Rights Groups Concerned About Lack of Planning for Detained ISIS Members

US Insists It Doesn't Want to Deal With Them, But Who Will?

ISIS has done a lot to advance the narrative that its front-line soldiers are all willing and able to fight to the death rather than risk capture. And while that’s true in some cases, for a group with an estimated 25,000+ fighters and a large number of other workers spanning both Iraq and Syria, not everyone is going to fight to the death.

But what happens when they’re captured? So far there’s been no set strategy, with the fall of villages leading to widespread looting, torture, and summary execution of suspected ISIS sympathizers. Needless to say, that’s not a viable strategy for the entire ISIS caliphate.

Yet there’s been no planning beyond that, with the US only insisting they “don’t want them,” and are only interested in capturing a few high value detainees. Iraq’s government is a mess of human rights abuses, as is Syria’s, and the other US-backed factions, like the Kurdish YPG, don’t have the capacity to hold thousands of captives, nor likely the inclination to do so over the long term.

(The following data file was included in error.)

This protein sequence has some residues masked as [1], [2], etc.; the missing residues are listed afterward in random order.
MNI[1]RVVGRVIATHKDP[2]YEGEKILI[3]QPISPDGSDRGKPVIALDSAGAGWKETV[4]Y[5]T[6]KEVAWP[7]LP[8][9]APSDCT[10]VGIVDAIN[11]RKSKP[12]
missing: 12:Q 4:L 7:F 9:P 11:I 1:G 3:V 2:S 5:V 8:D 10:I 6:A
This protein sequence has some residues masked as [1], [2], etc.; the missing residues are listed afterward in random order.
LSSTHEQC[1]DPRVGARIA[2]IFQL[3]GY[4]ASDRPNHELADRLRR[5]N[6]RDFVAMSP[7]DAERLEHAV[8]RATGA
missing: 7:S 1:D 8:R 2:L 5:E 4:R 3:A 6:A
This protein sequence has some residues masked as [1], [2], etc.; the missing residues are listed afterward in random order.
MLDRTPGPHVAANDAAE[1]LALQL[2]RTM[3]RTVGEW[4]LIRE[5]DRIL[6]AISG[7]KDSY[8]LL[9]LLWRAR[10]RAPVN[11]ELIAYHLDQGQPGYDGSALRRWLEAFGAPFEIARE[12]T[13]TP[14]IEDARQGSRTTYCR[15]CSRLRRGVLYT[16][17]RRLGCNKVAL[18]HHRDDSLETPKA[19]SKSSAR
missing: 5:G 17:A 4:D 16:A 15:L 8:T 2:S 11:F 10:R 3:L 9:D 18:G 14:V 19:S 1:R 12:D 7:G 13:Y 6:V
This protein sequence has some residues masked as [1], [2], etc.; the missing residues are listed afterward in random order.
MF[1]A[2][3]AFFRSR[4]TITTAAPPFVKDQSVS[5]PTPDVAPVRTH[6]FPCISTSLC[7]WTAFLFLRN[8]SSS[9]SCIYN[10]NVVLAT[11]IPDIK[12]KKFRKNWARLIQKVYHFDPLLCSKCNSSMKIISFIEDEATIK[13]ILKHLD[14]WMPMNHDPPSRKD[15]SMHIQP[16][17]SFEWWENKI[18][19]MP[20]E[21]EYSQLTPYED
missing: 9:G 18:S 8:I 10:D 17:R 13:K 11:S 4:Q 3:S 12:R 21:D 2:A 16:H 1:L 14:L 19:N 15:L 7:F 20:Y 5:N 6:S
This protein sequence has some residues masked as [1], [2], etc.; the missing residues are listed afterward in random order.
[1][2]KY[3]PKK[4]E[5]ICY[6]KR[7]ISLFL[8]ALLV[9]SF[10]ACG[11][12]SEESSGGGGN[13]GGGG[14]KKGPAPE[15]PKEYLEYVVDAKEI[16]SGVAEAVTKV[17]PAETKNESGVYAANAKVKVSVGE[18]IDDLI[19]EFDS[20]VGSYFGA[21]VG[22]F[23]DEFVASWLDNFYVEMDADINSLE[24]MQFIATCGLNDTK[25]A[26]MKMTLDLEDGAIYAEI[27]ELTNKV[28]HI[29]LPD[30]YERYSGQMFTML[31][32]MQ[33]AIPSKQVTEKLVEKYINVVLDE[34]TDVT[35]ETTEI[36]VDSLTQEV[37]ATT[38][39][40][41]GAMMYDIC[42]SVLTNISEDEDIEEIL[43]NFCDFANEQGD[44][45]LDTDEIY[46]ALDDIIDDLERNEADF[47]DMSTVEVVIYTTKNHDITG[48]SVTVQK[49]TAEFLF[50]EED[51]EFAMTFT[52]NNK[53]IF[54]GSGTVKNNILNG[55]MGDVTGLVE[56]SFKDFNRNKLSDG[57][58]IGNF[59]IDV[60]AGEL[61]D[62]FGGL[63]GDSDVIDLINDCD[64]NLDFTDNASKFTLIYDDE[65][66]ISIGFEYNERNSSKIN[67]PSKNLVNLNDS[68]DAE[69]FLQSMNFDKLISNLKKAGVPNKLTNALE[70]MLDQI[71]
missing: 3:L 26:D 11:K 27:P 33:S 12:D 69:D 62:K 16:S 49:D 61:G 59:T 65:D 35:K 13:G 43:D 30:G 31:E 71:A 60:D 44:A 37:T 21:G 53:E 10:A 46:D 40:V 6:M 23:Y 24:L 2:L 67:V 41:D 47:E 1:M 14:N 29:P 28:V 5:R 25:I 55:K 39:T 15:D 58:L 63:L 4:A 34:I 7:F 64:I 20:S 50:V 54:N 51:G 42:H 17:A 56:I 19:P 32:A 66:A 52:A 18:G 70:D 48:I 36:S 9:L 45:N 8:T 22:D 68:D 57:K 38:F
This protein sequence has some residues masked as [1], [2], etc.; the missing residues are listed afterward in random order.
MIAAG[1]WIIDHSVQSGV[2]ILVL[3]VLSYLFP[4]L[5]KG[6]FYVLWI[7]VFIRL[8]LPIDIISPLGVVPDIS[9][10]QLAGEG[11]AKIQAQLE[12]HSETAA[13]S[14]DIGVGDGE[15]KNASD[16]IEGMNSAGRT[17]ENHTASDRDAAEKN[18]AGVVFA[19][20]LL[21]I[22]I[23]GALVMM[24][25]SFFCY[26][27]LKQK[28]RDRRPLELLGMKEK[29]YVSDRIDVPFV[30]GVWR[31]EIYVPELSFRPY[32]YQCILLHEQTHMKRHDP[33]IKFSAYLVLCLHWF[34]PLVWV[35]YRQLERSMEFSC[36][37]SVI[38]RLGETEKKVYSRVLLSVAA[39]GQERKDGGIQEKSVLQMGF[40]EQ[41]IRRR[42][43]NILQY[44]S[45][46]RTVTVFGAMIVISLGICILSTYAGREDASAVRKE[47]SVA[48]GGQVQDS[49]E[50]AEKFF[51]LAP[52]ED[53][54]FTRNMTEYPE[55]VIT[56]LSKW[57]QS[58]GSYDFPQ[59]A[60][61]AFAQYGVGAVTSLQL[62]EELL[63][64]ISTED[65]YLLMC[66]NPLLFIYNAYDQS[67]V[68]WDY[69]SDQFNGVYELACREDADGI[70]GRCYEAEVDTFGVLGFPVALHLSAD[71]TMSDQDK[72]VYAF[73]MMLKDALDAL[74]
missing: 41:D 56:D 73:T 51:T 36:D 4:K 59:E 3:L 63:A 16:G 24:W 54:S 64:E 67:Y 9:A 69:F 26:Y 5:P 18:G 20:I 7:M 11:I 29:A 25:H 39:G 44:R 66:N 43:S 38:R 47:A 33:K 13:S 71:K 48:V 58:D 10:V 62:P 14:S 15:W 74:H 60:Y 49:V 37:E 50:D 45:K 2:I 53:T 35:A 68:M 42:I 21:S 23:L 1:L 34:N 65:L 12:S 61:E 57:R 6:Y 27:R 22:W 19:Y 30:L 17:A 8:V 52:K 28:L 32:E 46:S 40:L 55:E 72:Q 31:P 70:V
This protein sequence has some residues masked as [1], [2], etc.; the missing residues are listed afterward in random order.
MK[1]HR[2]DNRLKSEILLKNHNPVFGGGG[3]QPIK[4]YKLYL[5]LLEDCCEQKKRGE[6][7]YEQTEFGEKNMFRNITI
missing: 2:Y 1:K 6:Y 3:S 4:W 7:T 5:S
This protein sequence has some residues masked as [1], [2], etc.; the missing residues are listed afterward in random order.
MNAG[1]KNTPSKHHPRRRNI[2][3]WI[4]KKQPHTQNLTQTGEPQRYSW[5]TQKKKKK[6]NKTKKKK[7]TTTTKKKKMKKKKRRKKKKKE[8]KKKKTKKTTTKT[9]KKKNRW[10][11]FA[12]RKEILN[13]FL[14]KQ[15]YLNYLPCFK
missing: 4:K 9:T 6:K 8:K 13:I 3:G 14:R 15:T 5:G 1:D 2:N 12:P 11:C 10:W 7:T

Human rights groups are expressing growing fear about what comes next, if indeed ISIS is overrun, and some are pointing to the early days of the US occupation of Afghanistan, where hundreds if not thousands of captive Taliban and Taliban suspects were just suffocated to death or shot as a simpler option to dealing with a prisoner.

Iraq detained some 1,870 people in the fall of Ramadi, and even there the concerns are already growing about the large number of apparent civilian captures, and reports of detainees being tortured into confessing to being ISIS members.

Ramadi was a big city, but only nominally under ISIS control, and fights in places like Mosul or Raqqa would yield tenfold increases in “suspects.” With all present indications being that anyone captured is going to face torture, execution, or both, a lot of people in ISIS-held regions are going to have all the more reason to fear their towns being “liberated.”

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Author: Jason Ditz

Jason Ditz is news editor of Antiwar.com.